West is weak and gullible and comes crawling back to Tony for forgiveness; Billy is manipulative and a coward if Zenia’s story is to be fully believed; Mitch is weak and cannot face life after Zenia dumps him, falls into a depression, and kills himself.

Zenia liberates them from the unhealthiness of their relationships, but in doing so strips them of the agency to do it themselves. “Women don’t want all the men to be eaten up by maneaters; they want a few left over so they can eat some themselves” (432). Zenia is that maneater, that object of the male gaze and fantasy to which women subject themselves.

None of these characters are particularly strong – be it the male patriarchal representations or the female struggle to survive in a world of men. It is a topic that can be incredibly infuriating to the reader. The novel seems to define the feminist struggle as the fight to embrace and own their role within society. It isn’t necessarily the most progressive of messages, but it is certainly an important one. Women don’t have to be superior or inferior; the struggle of feminism as it started out is based in trying to find an equality of power between both sexes.

The three women, however, need their final confrontation with Zenia to snap them out of their complacency. It is because of this that the ultimate ‘feminist’ message of the novel revolves around agency. It takes agency to achieve any sort of ownership and power over one’s own life and standing. The men are weak because they give women too much agency over them to mislead and guide them astray.

The women are weak because they cannot shake themselves of their respective inadequacies surrounding their relationship with men. They confine themselves to the comfortable role that is expected most of them – a scholar, a mother, a businesswoman, a friend. They aren’t truly living when Zenia has power over them even after her first (albeit fake) death supposedly frees them from her power.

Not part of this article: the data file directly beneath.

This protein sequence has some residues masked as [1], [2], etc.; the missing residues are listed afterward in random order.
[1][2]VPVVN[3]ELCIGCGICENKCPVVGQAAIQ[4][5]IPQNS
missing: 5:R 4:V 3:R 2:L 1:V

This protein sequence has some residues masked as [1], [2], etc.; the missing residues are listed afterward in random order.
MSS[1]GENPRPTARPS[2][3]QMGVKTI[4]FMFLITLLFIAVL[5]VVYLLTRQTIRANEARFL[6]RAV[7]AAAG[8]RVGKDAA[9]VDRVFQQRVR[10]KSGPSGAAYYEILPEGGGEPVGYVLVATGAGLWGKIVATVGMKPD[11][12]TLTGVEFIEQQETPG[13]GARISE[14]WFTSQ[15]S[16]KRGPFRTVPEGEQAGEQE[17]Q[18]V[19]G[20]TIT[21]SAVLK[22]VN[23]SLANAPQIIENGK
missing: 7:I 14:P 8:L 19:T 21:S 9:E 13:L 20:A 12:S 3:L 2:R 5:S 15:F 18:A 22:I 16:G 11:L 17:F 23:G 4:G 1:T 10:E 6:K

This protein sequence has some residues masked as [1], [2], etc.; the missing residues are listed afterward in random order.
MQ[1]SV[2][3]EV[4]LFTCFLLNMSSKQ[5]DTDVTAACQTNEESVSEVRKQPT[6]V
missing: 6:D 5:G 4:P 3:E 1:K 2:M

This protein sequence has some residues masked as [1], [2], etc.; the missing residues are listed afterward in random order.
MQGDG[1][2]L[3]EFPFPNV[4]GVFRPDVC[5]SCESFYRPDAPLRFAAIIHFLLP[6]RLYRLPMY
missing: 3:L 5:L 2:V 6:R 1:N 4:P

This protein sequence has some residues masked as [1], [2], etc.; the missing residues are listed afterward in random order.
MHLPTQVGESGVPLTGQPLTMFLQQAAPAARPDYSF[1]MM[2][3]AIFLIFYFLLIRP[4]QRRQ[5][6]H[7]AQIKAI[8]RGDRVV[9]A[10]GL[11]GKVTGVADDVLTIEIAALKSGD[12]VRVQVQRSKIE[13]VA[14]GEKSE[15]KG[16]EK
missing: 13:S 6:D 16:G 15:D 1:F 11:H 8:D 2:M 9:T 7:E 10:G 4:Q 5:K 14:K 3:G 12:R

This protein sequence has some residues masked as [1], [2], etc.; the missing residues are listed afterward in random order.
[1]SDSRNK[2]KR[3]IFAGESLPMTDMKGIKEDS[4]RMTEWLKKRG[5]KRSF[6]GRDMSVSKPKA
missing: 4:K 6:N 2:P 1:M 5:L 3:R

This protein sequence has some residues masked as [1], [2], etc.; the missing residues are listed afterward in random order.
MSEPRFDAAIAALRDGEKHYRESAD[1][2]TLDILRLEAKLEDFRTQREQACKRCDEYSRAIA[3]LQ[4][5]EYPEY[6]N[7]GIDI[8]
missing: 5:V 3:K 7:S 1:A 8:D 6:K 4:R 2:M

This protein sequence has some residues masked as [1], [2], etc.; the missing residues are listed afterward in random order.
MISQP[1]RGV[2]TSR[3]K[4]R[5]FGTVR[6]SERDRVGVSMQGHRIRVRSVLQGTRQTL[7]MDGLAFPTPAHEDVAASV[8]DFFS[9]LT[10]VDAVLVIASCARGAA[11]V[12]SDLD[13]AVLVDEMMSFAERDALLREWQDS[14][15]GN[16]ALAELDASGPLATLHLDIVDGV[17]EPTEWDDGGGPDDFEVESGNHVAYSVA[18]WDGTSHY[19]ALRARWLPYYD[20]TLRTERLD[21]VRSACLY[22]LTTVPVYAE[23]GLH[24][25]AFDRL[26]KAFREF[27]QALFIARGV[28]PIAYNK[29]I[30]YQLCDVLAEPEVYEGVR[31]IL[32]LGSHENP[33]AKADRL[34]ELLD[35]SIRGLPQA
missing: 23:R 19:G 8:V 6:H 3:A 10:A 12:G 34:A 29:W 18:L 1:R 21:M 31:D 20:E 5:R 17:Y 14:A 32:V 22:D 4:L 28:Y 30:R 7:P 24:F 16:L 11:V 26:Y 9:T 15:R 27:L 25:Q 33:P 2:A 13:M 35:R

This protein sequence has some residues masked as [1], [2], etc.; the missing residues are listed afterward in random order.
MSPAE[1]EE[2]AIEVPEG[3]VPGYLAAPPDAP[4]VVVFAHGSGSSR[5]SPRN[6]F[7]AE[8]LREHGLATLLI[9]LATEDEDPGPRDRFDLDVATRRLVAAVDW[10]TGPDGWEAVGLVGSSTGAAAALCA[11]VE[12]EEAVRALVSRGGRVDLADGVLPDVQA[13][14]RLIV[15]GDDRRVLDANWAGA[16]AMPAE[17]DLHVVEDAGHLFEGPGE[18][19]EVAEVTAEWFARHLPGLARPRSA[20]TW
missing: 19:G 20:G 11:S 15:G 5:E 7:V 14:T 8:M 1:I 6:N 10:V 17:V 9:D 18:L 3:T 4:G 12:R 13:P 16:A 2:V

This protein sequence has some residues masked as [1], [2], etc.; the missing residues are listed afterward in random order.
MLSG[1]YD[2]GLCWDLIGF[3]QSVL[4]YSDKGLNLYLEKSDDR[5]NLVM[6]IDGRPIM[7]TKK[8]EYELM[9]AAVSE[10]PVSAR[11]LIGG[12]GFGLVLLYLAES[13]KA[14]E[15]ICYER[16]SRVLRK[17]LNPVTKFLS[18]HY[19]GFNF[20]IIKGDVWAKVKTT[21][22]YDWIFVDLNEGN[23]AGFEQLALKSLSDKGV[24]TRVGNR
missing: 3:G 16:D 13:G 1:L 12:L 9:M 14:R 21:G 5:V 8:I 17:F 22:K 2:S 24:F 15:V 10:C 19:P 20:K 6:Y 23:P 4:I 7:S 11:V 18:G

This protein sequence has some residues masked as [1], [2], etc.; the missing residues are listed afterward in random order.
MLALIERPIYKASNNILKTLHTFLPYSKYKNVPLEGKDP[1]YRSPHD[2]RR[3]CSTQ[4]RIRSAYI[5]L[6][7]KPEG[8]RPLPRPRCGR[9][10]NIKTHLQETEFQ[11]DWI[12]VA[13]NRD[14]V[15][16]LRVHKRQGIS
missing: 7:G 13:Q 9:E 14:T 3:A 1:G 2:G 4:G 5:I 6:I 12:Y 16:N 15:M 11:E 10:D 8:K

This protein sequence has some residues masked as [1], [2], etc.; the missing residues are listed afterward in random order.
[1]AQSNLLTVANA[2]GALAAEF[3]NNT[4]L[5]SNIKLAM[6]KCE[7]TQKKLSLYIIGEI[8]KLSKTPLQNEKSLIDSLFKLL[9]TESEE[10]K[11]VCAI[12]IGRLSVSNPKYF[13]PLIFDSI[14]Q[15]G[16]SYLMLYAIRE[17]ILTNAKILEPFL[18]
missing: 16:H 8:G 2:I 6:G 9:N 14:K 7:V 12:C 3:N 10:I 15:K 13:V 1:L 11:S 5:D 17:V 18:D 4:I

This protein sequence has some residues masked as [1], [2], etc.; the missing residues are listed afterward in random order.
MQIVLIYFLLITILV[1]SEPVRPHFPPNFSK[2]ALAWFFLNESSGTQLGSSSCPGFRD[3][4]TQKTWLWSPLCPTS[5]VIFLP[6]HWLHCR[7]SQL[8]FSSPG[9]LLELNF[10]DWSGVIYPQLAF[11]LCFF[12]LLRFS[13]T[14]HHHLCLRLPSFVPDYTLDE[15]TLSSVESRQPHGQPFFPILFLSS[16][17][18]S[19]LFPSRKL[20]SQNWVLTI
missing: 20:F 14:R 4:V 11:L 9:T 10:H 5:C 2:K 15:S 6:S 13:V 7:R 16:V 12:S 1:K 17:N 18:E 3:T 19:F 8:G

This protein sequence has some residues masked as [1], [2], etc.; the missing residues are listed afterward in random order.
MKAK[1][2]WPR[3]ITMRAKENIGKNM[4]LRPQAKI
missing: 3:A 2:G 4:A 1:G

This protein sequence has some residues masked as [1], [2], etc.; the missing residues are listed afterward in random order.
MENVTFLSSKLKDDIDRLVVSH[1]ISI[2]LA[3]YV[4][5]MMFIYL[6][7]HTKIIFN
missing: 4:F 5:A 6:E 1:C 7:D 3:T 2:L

Zenia is the only one with true agency in this novel. She may be the antagonist, but she also functions as the catalyst for change in Roz, Tony, and Charis because she has true power over how she conducts herself. Her choices, however ludicrous, are all her own. She is her own master. Men flock to her if she wants them to, she controls her appearance through surgeries and physical means, she is ultimately the master of her own life up until her death. Not many people can say that. It doesn’t necessarily redeem Zenia as a character, but it makes her a beacon of empowerment. Tony thinks to herself at the end of the novel, “Was she in any way like us? Or, to put it the other way around: Are we in any way like her?"

There is a little bit of Zenia in every one of them – the power to take agency over one’s life and role that they have to play within its framework. Zenia is anything to anyone that she wants and needs to be. Prescribed gender roles don’t have any hold over her. Perhaps we should all strive for that in a smaller way and be the most authentic version of ourselves that we can be, despite society’s attempts to hold us into the more feminine aspects of the world.

We reach for military history like Tony and we don our armor against sexism and misogyny as we step foot into the world. Women can fight the battles too; we’ve been fighting them behind the scenes for centuries. It is in this regard that The Robber Bride affirms a common definition of womanhood – whatever is the best and truest version of oneself is the recipe for success. Although, unlike Zenia, the modern day woman would do much better to ground this in fact and not skills at creating fictions.

Works Cited:
Jehlen, Myra. "Gender." Critical Terms for Literary Study. By Frank Lentricchia and Thomas McLaughlin. Chicago: University of Chicago, 1995. 263-73. Print.